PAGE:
I'd talk to the teacher. Then just let your son keep making it up. If he can make it up, he's still relating and learning.

arlee bird said...

Have you seen the movie FREEDOM WRITERS? It sounds like the teacher may have been inspired by that story. I can see some benefit it telling stories like that, but I think a lot of it depends on the community from where the kids come. When my kids were in school I wouldn't want them writing personal things, but we lived in a pretty normal environment.

T. Anne said...

This is really tough and borders on therapy in which the teacher is neither skilled or permitted to travel. I would have a talk with the teacher myself.

Susan R. Mills said...

I was thinking exactly what arlee was about Freedom Writers. I've been helping my 12 year old edit a short story about a bully. The teacher did note that she wanted to see more of the characters emotions. I think it would be helpful for my son to think about a time when he felt bullied to get that emotion into the character, but it would be like pulling teeth for him to share that with a teacher.

Janna Qualman said...

Oh, wow. I think there's a very fine line there. For some students the question and technique could be cathartic; for others, damaging. Do they have to read their answers allowed in class? That's where, were I a teacher, I'd be a little hesitant.

But you're right. It's something we, as writers, should really consider. I think it's looking at our own truths, deep and dark and in the corners we hide ourselves, that helps shape our characters most.

Awesome post, Patti.

Janna Qualman said...

Pfft. How 'bout ALOUD. Wow, that was a horrible typo. :)

Southpaw said...

Lots of interesting points here. “My So Called Life”? really? I don’t think teacher should intrude on kids, especially teens. There a lot going on in there and it’s private. They may want them to share but teacher are notorious for “Oh let’s read this on out loud” or “I’ll post this on the board.” Yikes.

Kristen Torres-Toro said...

Ha! Whenever I wrote for Spanish class I made stuff up. Not because I didn't want to be personal, because I could only write what I knew how to say!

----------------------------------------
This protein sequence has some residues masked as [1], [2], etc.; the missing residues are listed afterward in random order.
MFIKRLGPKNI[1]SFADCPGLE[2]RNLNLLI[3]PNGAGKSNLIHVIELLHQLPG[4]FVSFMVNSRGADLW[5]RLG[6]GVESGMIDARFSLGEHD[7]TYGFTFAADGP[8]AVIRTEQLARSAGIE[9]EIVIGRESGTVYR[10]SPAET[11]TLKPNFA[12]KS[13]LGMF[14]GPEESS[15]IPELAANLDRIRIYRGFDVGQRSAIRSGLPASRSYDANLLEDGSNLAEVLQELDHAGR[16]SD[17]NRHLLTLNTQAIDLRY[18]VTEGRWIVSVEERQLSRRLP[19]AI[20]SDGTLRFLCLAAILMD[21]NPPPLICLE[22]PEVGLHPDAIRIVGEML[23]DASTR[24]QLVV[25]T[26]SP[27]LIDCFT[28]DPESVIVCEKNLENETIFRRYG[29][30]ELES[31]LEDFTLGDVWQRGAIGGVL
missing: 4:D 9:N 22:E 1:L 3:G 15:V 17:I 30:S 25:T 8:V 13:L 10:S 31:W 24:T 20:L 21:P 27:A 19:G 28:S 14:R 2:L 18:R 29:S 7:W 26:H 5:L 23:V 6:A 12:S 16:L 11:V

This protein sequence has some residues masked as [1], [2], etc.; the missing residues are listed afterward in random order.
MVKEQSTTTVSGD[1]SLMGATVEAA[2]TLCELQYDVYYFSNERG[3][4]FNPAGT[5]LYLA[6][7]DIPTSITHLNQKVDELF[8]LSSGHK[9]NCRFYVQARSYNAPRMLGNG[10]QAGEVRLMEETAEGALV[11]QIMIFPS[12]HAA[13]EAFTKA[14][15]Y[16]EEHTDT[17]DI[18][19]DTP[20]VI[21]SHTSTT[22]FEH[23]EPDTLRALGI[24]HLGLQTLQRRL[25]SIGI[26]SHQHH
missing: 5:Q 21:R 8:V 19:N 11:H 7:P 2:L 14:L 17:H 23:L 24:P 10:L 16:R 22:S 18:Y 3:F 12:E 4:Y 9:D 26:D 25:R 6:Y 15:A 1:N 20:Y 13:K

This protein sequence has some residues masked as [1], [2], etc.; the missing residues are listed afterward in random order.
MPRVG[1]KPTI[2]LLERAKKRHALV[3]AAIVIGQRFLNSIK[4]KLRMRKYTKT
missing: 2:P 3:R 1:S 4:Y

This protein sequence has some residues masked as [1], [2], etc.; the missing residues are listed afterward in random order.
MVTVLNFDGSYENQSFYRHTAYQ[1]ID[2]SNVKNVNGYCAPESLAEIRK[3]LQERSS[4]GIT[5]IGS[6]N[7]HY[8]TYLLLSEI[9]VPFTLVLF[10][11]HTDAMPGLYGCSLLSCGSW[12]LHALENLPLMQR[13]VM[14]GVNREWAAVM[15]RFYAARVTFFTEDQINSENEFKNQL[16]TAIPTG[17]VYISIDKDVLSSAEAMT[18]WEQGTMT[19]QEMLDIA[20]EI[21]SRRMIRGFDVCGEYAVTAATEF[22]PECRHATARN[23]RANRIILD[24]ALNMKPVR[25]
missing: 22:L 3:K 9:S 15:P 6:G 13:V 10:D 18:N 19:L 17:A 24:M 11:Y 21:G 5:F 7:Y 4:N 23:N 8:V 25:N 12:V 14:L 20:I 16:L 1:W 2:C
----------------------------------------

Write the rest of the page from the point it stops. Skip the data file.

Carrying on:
Jessica said...

Ehhh...that does seem kind of strange about the teacher. I wouldn't want to bare all my secrets either. Poor guy. Maybe you should mention something to the teacher? Or make sure it's a voluntary type thing?
I LOVED My so called life when I was in sixth grade. Just loved it. :-) Mostly 'cause of the actor. *grin*

Jessie Oliveros said...

I think he should make up all sorts of terrible things involving elves and trolls and hidden cities. And if the teacher calls you, tell her those things are real for your family. Very, very real.

And if she doesn't leave your child alone, tell her you will have her killed by a sea creature.

Tina Lynn said...

Maybe a bit, but as long as she doesn't share them with the class it should be fine. I remember having the same types of assignments. I was never uncomfortable. If the teacher would have read them out loud, I would have been mortified. But I felt safe.

Dara said...

I think it's a little intrusive and I'd probably only share a little.

I do have a hard time sometimes expressing character emotions--I think my issue is that I can sometimes go a little overboard with certain characters and make them seem childish (which is part of this particular character's personality but I don't want to make her unlikeable or unrelatable)

If I have secondaray characters I tend to have an issue with really showing their personality too.